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By Tony Bergida || Tony Bergida is a junior Gregorian Fellow at Benedictine College. We asked him to tell us about his summer internship in Washington, D.C.
This past summer I interned in Marketing Technology at the think tank The Heritage Foundation in Washington, D.C. As a department intern team, my team and I conducted web maintenance, testing, and data collection. As part of the larger Heritage program, we participated in a lecture series that included notable guests such as Edwin Meese, former U.S. Attorney General under the Reagan Administration. I competed in the annual Heritage Foundation vs. Cato Institute debate in front of a packed auditorium and hundreds of additional viewers online, along with Cameron Swathwood, a fellow intern from Liberty University. Lastly, I had the opportunity to publish two articles on The Daily Signal, a news source run by The Heritage Foundation.
After work and on weekends, we interns would explore Washington, D.C. My most memorable excursion was wandering through Georgetown on the Fourth of July. As we stood on the waterfront, waiting for fireworks, a large group of young men paraded an enormous American flag through the crowd, chanting “USA!” That night I stood on the pier, with thousands of people, from all walks of life, from all across the nation, from all around the world, to celebrate the blessings of liberty.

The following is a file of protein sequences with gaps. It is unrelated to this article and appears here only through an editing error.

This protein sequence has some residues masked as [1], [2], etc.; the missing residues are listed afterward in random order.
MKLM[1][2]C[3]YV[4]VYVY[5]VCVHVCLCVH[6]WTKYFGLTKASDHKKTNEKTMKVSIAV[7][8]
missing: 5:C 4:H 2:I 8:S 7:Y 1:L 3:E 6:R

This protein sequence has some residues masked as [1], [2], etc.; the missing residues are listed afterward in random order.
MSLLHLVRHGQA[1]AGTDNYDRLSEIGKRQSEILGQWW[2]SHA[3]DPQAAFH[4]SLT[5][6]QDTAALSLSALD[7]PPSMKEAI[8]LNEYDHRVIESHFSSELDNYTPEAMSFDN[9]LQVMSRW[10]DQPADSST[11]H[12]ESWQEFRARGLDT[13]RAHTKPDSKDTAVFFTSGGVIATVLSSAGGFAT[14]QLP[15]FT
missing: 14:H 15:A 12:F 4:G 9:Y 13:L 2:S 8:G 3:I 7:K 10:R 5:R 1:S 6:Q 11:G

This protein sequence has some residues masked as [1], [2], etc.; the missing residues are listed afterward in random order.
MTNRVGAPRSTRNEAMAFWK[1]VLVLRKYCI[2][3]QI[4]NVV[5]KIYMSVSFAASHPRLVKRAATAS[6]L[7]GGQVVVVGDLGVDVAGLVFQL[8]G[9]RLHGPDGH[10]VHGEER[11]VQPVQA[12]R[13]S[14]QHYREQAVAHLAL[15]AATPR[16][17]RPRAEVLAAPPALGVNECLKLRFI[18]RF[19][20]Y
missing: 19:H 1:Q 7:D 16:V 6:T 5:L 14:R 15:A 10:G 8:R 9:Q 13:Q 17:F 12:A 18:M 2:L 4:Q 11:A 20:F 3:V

Reflecting on the summer in its entirety, I think
that the internship reignited my sense of wonder in regards to government and its relation to the human condition. Washington, D.C. is the center of so much conflict, and yet on that one night, staring up into the night sky, the crowd experienced jubilant peace, or at least a political cease-fire. Walking down the streets of a nation’s capital driven by the self-centered, it is easy to feel lost. In moments like these I would reflect on the words of Gaudium et Spes, that a man “cannot fully find himself except through a sincere gift of himself.” I am grateful for the Gregorian Fellowship Program’s support of and emphasis of Christ-like servant leadership, laying down our lives for others. The selfless people I met through The Heritage foundation in Washington, D.C. and those I meet through the Gregorian Fellows at Benedictine College motivate me to pursue greatness, not for myself, but rather for God and, by extension, my fellow man.
The Gregorian Institute is Benedictine College’s initiative to promote Catholic identity in public life by equipping leaders (the Gregorian speech digest), training leaders (the Gregorian Fellows), defending the faith (the Memorare Army for Religious Freedom), and celebrating Catholic identity (the Catholic Hall of Fame).